Pubs can now apply for licences to open for up to 24 hours ahead of changes due to come in later this year.
Opponents fear the changes will encourage binge drinking
The government says more flexible hours will stop drinkers spilling onto the street all at once and says few pubs will apply to remain open for 24 hours.
But the plans are opposed by some police chiefs, medics and Tories, who are worried about binge drinking.
The changes for England and Wales come into force in November, but the Tories and Lib Dems want them put on hold.
Over the next six months venues will be able to apply for extended licences but will have to inform the local community to give them and the police 21 days to object.
A snapshot survey by the BBC suggested most would apply for an extra one or two hours, usually at the weekend.
The government says current licensing laws are outdated and the Licensing Act 2003 will mean a bigger say for residents and new powers for police to deal with drunken disorder.
It has outlined plans to give disorderly pubs eight weeks to clean up their act before being billed for extra policing.
"The vast majority of people should be treated like the adults they are," said Culture Secretary Tessa Jowell.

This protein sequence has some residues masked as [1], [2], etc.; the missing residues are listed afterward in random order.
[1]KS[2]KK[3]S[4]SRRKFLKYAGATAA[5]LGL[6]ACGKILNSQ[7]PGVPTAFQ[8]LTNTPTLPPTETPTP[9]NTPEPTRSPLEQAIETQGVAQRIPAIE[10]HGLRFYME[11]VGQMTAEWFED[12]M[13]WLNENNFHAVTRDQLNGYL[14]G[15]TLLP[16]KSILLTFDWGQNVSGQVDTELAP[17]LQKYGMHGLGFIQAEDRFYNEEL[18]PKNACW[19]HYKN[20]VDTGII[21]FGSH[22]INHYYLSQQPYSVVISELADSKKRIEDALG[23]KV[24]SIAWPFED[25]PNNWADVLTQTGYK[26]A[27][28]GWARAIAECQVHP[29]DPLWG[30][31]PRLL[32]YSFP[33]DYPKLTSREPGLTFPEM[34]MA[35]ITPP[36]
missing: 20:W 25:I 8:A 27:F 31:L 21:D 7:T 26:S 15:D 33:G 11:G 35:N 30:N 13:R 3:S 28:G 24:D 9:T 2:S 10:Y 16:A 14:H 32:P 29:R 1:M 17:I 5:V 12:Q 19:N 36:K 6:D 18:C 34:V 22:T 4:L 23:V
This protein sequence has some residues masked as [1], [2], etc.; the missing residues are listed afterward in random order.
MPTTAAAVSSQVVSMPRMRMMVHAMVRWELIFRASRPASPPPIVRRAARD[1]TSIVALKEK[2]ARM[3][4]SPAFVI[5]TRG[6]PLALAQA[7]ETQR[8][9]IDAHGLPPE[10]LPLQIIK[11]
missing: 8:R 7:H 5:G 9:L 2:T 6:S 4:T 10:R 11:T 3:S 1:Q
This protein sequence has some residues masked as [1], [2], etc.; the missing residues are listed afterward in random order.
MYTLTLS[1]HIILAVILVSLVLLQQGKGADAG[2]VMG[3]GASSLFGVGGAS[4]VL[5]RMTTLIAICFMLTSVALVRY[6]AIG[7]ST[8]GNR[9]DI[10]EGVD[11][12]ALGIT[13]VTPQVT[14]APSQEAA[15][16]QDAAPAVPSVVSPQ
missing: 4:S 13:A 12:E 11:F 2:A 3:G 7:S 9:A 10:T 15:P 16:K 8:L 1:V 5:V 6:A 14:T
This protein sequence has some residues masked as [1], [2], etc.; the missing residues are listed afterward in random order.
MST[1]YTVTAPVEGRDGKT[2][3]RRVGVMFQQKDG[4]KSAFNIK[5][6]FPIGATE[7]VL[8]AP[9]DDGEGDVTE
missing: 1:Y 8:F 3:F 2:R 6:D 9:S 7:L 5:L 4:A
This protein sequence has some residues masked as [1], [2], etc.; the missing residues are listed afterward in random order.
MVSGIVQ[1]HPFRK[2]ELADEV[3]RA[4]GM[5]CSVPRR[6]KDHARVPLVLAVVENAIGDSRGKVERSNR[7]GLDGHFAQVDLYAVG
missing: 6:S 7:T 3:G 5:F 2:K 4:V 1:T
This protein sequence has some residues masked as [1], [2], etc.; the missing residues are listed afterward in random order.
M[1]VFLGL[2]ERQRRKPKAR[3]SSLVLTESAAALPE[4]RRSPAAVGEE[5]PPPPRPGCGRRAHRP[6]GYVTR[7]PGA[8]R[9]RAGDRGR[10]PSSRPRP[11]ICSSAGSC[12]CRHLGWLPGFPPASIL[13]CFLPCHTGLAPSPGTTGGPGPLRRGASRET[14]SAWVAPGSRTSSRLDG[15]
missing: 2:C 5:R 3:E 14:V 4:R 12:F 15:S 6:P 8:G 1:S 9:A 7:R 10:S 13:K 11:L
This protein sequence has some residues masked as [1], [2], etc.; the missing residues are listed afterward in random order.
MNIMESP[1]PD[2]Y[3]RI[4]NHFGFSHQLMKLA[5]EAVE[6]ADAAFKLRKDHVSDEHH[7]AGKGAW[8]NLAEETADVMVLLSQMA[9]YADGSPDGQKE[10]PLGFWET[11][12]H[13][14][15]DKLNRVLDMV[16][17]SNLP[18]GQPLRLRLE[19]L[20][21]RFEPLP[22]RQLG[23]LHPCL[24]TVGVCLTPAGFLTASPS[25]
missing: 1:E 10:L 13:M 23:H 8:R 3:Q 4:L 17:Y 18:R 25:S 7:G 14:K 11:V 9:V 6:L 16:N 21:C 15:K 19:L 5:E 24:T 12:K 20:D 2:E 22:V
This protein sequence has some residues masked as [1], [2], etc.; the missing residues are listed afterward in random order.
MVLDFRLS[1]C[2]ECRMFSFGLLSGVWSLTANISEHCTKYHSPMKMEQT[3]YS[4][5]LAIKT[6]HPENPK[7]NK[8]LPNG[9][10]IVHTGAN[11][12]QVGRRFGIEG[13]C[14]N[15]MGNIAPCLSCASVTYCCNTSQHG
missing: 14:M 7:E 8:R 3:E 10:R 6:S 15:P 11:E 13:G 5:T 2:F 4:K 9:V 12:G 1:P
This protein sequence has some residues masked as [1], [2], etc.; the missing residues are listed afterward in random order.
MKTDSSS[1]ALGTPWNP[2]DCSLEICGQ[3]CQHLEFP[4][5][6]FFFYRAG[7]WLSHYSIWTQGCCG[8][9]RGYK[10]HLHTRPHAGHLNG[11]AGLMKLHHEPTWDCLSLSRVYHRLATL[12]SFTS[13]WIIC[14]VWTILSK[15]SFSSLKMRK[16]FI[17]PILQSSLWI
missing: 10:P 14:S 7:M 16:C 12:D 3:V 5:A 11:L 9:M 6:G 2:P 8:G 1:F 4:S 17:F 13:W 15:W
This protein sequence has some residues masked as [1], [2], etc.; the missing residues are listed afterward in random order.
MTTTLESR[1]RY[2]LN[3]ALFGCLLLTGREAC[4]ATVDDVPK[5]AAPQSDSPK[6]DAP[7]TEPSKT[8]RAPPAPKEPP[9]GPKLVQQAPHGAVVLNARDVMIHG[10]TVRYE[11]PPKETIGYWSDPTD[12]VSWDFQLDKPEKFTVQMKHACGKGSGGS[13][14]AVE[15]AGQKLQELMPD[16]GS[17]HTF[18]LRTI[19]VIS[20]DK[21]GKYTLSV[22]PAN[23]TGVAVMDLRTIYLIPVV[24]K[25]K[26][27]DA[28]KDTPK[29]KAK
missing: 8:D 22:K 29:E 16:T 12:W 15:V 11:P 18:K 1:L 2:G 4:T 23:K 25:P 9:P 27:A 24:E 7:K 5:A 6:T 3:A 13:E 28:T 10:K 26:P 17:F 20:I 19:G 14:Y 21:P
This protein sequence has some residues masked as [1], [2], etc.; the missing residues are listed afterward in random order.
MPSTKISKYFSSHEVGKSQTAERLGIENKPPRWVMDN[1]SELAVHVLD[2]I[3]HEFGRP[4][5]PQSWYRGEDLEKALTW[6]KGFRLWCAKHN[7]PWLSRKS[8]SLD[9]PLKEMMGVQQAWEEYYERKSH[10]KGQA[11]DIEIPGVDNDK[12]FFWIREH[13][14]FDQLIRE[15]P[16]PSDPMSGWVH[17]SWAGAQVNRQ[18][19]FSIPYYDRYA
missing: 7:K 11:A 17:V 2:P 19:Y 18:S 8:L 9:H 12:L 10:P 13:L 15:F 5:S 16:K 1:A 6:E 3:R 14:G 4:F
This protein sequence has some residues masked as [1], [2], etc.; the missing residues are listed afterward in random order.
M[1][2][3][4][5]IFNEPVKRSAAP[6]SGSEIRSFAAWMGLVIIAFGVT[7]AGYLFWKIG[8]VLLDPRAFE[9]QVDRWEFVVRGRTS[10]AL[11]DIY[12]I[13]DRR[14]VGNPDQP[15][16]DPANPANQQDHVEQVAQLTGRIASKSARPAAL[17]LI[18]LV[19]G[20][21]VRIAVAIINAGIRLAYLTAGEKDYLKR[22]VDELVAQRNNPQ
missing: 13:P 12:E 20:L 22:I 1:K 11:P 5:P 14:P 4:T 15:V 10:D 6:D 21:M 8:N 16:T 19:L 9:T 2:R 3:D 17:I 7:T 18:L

"It is ridiculous that the government should deny the entire population the right to a drink after 11pm. We will give adults the freedom they deserve and yobs the tough treatment they deserve."
But Lib Dem spokesman Don Foster said "cracks" were appearing in government efforts to tackle binge drinking.
"The tragedy is that properly managed, more flexible licensing hours could help reduce the problems caused by binge drinking and alcohol-related violence."
Mr Foster made a renewed call for a delay on the implementation of the new licensing regulations.
Former Metropolitan Police Commissioner Sir John Stevens said ministers' plans would mean more officers would be moved from other duties to cover the streets in the early hours.
The Royal College of Physicians said the plan "flies in the face of commonsense".
And Dr Robert Lefever, director of PROMIS addiction centre, said: "This will totally fail - binge drinkers will simply binge for longer."
In January members of the British Beer and Pub Association were asked whether they wanted to remain open longer when flexible opening hours come into force.
Of the 20 respondents, none said they would apply for 24-hour licences.
The reluctance to stay open round-the-clock was largely due to the costs involved.